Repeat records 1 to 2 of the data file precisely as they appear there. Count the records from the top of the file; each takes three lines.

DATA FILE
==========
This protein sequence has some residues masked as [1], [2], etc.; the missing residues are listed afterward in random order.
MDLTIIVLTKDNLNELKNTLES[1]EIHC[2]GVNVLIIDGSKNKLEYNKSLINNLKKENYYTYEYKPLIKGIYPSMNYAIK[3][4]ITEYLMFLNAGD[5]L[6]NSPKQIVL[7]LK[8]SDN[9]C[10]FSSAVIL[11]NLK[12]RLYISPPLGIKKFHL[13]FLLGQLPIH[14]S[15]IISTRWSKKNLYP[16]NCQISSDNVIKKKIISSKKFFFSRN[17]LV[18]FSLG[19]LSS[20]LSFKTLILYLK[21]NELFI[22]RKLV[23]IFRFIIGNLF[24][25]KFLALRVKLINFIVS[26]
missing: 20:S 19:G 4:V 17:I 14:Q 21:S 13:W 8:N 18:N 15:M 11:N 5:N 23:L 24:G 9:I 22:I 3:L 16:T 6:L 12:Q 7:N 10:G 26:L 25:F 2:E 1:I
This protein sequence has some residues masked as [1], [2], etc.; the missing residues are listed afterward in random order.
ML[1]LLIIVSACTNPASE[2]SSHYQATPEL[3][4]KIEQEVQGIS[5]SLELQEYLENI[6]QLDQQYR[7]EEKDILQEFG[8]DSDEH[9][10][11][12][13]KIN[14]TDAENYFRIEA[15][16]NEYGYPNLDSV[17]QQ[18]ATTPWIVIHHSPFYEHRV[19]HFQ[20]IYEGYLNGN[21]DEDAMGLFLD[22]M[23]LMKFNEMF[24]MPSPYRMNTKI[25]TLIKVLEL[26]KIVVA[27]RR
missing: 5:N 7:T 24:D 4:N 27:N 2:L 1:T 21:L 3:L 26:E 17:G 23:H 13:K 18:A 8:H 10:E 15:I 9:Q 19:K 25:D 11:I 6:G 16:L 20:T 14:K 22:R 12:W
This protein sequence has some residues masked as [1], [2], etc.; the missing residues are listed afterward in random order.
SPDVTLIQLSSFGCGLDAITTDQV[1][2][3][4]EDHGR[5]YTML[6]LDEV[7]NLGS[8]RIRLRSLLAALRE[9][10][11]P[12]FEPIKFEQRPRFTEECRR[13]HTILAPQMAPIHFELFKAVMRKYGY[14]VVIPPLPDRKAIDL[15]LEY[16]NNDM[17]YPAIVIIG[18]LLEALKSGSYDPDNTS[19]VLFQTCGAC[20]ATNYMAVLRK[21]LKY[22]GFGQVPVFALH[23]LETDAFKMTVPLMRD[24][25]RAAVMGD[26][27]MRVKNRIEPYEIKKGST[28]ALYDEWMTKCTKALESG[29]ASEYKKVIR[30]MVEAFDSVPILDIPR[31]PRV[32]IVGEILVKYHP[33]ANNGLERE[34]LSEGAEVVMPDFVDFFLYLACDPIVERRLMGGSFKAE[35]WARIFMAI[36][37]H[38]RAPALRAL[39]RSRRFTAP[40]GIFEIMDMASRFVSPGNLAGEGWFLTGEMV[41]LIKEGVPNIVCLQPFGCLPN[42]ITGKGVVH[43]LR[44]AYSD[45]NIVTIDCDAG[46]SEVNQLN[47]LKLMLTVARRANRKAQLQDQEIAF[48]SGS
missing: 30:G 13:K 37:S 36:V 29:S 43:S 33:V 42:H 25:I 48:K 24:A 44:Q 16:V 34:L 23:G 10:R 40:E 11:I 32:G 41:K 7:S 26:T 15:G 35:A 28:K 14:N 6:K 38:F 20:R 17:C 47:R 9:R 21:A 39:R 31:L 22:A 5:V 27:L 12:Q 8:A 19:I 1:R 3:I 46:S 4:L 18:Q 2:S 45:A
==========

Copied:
This protein sequence has some residues masked as [1], [2], etc.; the missing residues are listed afterward in random order.
MDLTIIVLTKDNLNELKNTLES[1]EIHC[2]GVNVLIIDGSKNKLEYNKSLINNLKKENYYTYEYKPLIKGIYPSMNYAIK[3][4]ITEYLMFLNAGD[5]L[6]NSPKQIVL[7]LK[8]SDN[9]C[10]FSSAVIL[11]NLK[12]RLYISPPLGIKKFHL[13]FLLGQLPIH[14]S[15]IISTRWSKKNLYP[16]NCQISSDNVIKKKIISSKKFFFSRN[17]LV[18]FSLG[19]LSS[20]LSFKTLILYLK[21]NELFI[22]RKLV[23]IFRFIIGNLF[24][25]KFLALRVKLINFIVS[26]
missing: 20:S 19:G 4:V 17:I 14:Q 21:S 13:W 8:N 18:N 15:M 11:N 5:N 23:L 24:G 9:I 22:I 3:L 16:T 6:L 12:Q 7:N 10:G 26:L 25:F 2:E 1:I
This protein sequence has some residues masked as [1], [2], etc.; the missing residues are listed afterward in random order.
ML[1]LLIIVSACTNPASE[2]SSHYQATPEL[3][4]KIEQEVQGIS[5]SLELQEYLENI[6]QLDQQYR[7]EEKDILQEFG[8]DSDEH[9][10][11][12][13]KIN[14]TDAENYFRIEA[15][16]NEYGYPNLDSV[17]QQ[18]ATTPWIVIHHSPFYEHRV[19]HFQ[20]IYEGYLNGN[21]DEDAMGLFLD[22]M[23]LMKFNEMF[24]MPSPYRMNTKI[25]TLIKVLEL[26]KIVVA[27]RR
missing: 5:N 7:T 24:D 4:N 27:N 2:L 1:T 21:L 3:L 26:E 17:G 23:H 13:K 18:A 8:H 10:E 15:I 9:Q 19:K 25:D 11:I 6:G 16:L 20:T 14:K 22:R 12:W